And So It Begins: Decks for Regionals

The more I test, the more I feel that decks that have good card drawing engines to get them to what they need may be the way to go for Regionals this year

When I saw that I’d made the Top 32 of ccgprime.com’s latest edition of the”Writer War,” I’d be lying if I said that it didn’t make me feel kind of good. My personal life for the past month and a half has been, shall we say, less than great, and I’ll take every little ego boost and pick-me-up I can get these days.

I can’t speak for every Magic writer, but I can say with a fair degree of certainty that we don’t do this for the money, save for The Ferrett, editing from his swank condo overlooking scenic Lake Erie in scenic Cleveland, Ohio (no snickering, please). (Technically, it is a house – The Ferrett, refusing to ever live in a box farm again) We do it because we love Magic, we love writing and, heck, who doesn’t like seeing their name in print (albeit in electronic form)? This is something we do in our spare time, an hour here, an hour there, whenever we have time to sit down and actually write something.

So, to all those who voted for me and actually think I’m an entertaining writer who actually writes something you think is worth taking the time to read, thank you. I really do appreciate it.

Now, all I gotta do is beat this Alongi guy and we’re on our way to dethroning that hairy naked guy.

Yeah, right.

Heck, I’m even voting for Anthony. I’m in awe of people like him who can churn out as much material – good material! – as they do on a regular basis. I feel I’m lucky if I can get something done once a week. People like Anthony, Zvi Mowshowitz, Jay Schneider, and Brian Kibler – people who truly give back to the game with their writing – those are the kind of writers I’d say you should vote for.

But enough about me. On to my latest endeavors at deck building for Regionals. My local play test group, the fearsome High Plains Drifters, have been running through scads of decks, both conventional and rogues of our own design, trying to find the”one” deck, and, if not having much luck, having quite a bit of fun.

In our overview of Standard, there’s really no one deck that stands out the way Fires did last year. For a while, it looked like Psychatog was going to be the king of the field, but Torment, especially Chainer’s Edict, has thrown the proverbial monkey wrench into that archetype. R/G speed beats, perhaps along the Torment-ized decks like”Frog in a Blender,” may be the top choice at present – but right now, the field is wide open.

We have quite a few innovators in the group, and they’ve come up with some very, very unique decks. Then you have me, who, to be honest, really couldn’t come up with an original concept that was any damn good to save my life. However, I am very good at taking existing archetypes and improving them. I’m more of a”tweaker,” and I mean that in a non-methamphetamine fashion. That in mind, here’s two decks I think show some promise.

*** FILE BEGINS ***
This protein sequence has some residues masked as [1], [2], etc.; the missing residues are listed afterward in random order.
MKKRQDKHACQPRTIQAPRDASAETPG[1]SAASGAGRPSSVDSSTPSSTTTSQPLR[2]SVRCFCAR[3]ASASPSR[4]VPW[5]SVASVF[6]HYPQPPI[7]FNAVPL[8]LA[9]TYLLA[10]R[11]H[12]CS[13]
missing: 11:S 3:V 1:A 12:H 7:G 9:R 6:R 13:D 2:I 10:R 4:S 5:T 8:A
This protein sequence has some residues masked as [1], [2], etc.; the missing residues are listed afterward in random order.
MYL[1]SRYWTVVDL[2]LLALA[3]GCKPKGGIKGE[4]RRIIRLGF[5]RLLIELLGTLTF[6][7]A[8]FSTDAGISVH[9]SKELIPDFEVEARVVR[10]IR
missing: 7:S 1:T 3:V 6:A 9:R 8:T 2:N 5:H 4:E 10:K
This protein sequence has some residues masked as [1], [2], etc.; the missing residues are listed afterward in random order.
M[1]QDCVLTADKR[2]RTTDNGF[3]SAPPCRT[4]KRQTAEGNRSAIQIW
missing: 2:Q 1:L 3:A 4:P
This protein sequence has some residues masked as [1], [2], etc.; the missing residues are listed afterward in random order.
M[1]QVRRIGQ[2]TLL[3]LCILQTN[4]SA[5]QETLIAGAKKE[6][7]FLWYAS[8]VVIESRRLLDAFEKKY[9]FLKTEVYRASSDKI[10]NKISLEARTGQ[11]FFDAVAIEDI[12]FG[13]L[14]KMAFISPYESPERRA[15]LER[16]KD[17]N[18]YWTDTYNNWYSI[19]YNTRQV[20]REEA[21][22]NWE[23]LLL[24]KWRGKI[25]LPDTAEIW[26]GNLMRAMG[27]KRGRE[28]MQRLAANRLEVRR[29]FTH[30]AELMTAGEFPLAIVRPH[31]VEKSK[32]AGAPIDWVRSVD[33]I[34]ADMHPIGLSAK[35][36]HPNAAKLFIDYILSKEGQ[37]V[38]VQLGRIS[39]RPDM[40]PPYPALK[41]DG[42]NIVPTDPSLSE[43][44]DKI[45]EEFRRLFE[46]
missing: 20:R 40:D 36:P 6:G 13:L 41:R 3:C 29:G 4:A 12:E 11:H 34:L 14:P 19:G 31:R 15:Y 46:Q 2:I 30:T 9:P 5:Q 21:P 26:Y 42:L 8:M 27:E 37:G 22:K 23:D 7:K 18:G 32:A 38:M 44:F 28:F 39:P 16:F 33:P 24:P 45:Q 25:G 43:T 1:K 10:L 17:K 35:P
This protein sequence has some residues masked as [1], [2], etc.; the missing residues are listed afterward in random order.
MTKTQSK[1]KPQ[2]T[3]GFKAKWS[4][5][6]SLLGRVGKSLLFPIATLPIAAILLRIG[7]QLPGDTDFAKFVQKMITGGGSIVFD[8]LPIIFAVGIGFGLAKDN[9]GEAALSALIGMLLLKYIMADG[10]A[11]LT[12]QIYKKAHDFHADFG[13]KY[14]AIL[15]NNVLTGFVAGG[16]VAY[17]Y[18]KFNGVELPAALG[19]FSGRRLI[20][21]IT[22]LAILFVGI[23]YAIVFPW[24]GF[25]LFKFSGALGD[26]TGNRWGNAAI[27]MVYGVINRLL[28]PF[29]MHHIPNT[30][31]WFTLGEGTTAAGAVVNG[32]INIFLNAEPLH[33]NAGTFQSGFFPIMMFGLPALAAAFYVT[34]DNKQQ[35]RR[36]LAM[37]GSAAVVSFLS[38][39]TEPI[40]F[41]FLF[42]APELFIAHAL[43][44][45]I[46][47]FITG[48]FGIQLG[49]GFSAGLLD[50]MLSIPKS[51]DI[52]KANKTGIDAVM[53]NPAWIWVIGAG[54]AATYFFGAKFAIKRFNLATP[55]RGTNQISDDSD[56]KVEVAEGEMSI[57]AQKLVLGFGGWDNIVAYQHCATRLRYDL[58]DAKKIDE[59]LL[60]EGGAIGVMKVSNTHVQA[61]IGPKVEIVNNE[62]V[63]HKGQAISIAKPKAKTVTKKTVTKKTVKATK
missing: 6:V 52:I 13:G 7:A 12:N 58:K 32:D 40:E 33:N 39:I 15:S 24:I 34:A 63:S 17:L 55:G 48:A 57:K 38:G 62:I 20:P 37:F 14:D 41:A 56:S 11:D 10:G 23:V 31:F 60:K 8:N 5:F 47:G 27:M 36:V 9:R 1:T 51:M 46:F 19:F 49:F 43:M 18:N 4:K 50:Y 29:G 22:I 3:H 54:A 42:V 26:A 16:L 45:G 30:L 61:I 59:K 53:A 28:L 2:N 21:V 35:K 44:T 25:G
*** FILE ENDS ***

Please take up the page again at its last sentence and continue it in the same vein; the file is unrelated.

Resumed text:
Looking at Brian Kibler first pass at B/R, it looked pretty impressive on paper. And initial testing made it look pretty good too. However, it’s been getting waxed quite a bit lately. The deck has a lot of power up to the early midgame, but after that, it tends to peter out and lose, for lack of a better term,”oomph,” depending upon the timely topdeck for the win rather than board position.

The archetype shows too much promise to abandon, though. So I’ve been trying to rework it, with help from our local play test group and friends scattered across the web. Man, what did I do before the Internet? Oh yeah, I read books and went outside and things like that.

The current version is made to be very, very aggressive, with answers for the mid- to late-game that the Kibler version lacks.

4 Urborg Volcano

4 Tainted Peak

4 Sulfurous Springs

2 Keldon Necropolis

6 Swamp

5 Mountain

4 Blood Pet

4 Ichorid

4 Blazing Specter

4 Nantuko Shade

4 Phyrexian Rager

4 Duress

4 Mesmeric Fiend

4 Chainer’s Edict

3 Ravenous Rats


4 Flametongue Kavu

4 Slay

3 Phyrexian Arena

2 Mortivore

2 Coffin Purge

First off, don’t laugh at Blood Pet. This pint-sized Dark-Ritual-wannabe isn’t that bad of a choice. It’s often good for a few points of damage early, helps you bring out a Blazing Specter or Ichorid a turn earlier, and it’s food for”Itchy” in the graveyard.

The deck is heavy, heavy black, and the red complements it well. My current question is whether or not to drop the Blazing Specters in favor of Flametongue Kavus. Or maybe Urza’s Rage – as sometimes, burn is a good thing.

The deck is designed to hit with early disruption in the form of Duress, Rats, and the very-underrated Mesmeric Fiend, then bring in the heavy hitters around turn 3. Braids is gone, in favor of cheaper creatures. I found that too often, Braids would get in my own way. Yes, it combos well with Ichorid and other creatures, but sometimes you get into Braids wars with an opponent and you end up losing to squirrels. I would rather have more Ichorids and feed him with chump blockers, rather than depending upon Braids to get them into the graveyard.